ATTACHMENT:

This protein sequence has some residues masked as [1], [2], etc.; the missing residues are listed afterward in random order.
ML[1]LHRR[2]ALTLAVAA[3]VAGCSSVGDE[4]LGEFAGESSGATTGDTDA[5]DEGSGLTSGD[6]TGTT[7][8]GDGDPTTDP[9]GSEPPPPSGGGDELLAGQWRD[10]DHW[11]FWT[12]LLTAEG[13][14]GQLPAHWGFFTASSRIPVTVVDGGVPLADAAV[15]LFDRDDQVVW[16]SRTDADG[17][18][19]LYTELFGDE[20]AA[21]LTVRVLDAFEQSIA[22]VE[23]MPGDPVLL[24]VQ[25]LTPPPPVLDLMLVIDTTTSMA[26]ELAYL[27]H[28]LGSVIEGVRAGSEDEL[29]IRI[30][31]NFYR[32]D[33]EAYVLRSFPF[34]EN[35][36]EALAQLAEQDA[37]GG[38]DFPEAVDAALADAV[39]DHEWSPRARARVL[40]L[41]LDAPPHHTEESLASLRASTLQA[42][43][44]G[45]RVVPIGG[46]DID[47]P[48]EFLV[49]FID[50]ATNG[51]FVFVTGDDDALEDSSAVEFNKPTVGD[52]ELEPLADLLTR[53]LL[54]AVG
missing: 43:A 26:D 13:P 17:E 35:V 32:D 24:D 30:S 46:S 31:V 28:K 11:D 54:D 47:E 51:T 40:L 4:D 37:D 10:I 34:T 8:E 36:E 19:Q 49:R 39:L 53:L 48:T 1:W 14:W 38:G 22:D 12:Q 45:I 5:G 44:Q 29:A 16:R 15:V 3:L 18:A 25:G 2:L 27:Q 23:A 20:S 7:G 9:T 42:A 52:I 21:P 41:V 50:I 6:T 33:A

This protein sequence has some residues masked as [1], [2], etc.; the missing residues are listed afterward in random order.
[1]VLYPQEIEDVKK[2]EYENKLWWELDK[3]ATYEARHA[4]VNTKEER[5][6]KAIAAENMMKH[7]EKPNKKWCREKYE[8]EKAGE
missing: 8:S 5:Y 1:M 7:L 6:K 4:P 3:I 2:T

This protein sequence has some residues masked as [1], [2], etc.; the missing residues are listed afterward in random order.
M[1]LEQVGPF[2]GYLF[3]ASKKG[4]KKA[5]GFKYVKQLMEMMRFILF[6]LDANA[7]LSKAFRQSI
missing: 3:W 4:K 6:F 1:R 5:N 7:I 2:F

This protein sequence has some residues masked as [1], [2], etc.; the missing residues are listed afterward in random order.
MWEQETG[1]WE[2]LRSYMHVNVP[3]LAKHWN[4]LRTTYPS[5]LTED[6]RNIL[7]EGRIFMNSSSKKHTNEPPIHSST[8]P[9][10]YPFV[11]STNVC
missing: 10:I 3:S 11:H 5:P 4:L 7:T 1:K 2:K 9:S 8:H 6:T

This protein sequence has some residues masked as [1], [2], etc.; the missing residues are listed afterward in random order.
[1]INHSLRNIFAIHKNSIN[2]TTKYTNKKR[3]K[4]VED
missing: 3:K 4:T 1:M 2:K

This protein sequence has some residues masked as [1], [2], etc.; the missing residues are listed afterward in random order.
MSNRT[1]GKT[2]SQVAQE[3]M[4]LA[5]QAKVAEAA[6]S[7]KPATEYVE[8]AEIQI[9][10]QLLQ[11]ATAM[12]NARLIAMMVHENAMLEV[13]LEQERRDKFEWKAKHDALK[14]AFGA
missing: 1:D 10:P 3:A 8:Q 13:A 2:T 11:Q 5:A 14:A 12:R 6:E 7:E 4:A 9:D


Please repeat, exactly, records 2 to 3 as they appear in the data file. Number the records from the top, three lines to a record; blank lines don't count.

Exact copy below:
This protein sequence has some residues masked as [1], [2], etc.; the missing residues are listed afterward in random order.
[1]VLYPQEIEDVKK[2]EYENKLWWELDK[3]ATYEARHA[4]VNTKEER[5][6]KAIAAENMMKH[7]EKPNKKWCREKYE[8]EKAGE
missing: 8:S 5:Y 1:M 7:L 6:K 4:P 3:I 2:T

This protein sequence has some residues masked as [1], [2], etc.; the missing residues are listed afterward in random order.
M[1]LEQVGPF[2]GYLF[3]ASKKG[4]KKA[5]GFKYVKQLMEMMRFILF[6]LDANA[7]LSKAFRQSI
missing: 3:W 4:K 6:F 1:R 5:N 7:I 2:F